Honestly, I think there is a lot we SHOULD be saying about abuse, and specifically about sexual abuse. And I truly hope that after this week of engaging in this conversation, we realize at a new level how important it is for us to be talking truthfully about kindness, sex, abuse and relationships with our students, parents and leaders.
I’ve compiled a random list of messages that those around us should hear at some point in our ministries. I would love for you to add to the list. Look over it and see what I am missing!
Sexual Abuse is … I think from the beginning we have to define exactly what sexual abuse is and help students see the wide range of behavior that is deemed abuse. The Department of Justice defines it this way: “Sexual assault is any type of sexual contact or behavior that occurs without the explicit consent of the recipient. Falling under the definition of sexual assault are sexual activities such as forced sexual intercourse, forcible sodomy, child molestation, incest, fondling and attempted rape.” Understanding this definition allows victims to identity their abuse as legitimate abuse when maybe they have felt like it didn’t qualify because it wasn’t intercourse. At the same time, it communicates to potential predators that any sexual content is assault … not just intercourse.
No Means No. It doesn’t matter what they are wearing or how they are acting … if they say no … it means no.
It’s not your fault. To a victim, you can’t hear these words enough. The shame and guilt that come from being sexually abused is overwhelming and consuming. You begin to think you deserved it or that you asked for it. A victim needs to hear from the church that they are without spot and blemish and that they are pure. That what was forced on them is not their sin.
You are pure. In youth ministry we talk A LOT about sexual purity. We need to make sure that as we have that conversation we clearly communicate that those who have been assaulted in any way are not impure. They are not the rose missing petals or the tape that is no longer sticky … or whatever other analogy you use to explain sexual purity. This is not the same thing, and they need to hear it from you.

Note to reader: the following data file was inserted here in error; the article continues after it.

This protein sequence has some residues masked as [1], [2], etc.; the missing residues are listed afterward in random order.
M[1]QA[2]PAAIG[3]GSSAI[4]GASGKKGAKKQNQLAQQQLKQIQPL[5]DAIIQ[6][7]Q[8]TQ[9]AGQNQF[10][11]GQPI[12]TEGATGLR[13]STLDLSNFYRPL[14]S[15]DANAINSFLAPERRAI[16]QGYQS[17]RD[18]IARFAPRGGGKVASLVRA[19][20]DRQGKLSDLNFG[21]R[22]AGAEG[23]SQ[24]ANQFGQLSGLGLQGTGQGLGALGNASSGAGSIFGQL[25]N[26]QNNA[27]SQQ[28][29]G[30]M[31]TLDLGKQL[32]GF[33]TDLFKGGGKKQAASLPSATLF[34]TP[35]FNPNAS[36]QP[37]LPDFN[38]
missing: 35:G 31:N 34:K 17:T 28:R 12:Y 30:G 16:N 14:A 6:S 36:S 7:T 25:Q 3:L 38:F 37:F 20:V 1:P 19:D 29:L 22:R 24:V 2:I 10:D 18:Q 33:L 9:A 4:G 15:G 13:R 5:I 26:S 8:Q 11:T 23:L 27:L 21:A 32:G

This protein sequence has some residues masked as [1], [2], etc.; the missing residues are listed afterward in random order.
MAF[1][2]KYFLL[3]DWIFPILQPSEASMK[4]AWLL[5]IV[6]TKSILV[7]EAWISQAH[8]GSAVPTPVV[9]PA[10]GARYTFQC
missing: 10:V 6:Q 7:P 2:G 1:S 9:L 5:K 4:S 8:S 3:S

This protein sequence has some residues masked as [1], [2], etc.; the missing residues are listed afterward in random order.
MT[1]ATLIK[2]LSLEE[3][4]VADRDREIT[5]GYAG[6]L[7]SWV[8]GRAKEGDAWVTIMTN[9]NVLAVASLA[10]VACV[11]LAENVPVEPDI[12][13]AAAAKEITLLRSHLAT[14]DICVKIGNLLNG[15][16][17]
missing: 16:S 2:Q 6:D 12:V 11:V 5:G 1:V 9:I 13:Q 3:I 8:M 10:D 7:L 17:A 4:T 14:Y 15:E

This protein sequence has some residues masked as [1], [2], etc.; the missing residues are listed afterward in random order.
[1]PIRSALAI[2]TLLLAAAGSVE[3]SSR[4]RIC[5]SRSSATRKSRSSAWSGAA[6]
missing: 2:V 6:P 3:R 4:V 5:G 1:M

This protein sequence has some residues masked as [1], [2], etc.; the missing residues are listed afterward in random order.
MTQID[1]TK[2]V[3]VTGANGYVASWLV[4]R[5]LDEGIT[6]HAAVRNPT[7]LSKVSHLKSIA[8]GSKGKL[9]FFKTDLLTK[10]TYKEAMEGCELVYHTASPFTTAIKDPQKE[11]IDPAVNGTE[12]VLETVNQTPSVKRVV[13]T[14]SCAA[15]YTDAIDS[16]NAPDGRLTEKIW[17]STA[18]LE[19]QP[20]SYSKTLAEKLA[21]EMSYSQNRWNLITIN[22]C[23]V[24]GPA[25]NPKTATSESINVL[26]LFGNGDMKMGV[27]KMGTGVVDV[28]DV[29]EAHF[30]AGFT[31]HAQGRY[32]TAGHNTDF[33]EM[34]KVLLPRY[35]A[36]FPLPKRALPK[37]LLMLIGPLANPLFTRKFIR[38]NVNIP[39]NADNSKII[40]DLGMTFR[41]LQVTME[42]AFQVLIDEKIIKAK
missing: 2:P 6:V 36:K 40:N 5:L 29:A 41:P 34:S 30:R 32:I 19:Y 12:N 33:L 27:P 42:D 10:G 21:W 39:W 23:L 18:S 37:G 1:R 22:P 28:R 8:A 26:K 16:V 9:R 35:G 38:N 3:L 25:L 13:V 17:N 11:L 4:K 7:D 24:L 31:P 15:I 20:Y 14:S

Don’t keep it a secret. We must become a safe place where students can share their pain, and at the same time we need to communicate the importance of not keeping their abuse a secret. (Leaders need to know this too … if a student shares something with them about abuse, they need to share it with the lead youth worker.)
Let’s get help. There is no way of “getting over” being sexually assaulted. Those who have experienced abuse NEED help … professional help. Encourage those students who share with you and with other leaders to get the help they need. Have a list of resources for them and their families. (Also, make sure you follow the law. Report it!!)
To Adults In/Around Your Ministry:
Safety First. As lead youth workers, we are responsible to make our ministries as safe as possible. We need to communicate to everyone that there is a process to being a leader in our ministry … and it is tough. You must being willing to walk through the process to serve. When an unknown adult walks into our youth room, they are greeted by our team and told the process of being a leader. Safety first. Parents need to know we value it and volunteers need to know that EVERYONE goes through the process.
At times, the church has really blown it when it comes to talking about sexual abuse. We’ve brushed it under the carpet or we were unsure of whom to side with in the conversation. It is time for the church to be talking about it and for us to be the safest place for victims to come and receive care. I hope that youth ministries around the world will begin to lead the way.
What else is missing from the list? What else should we be saying about sexual abuse in our youth ministries?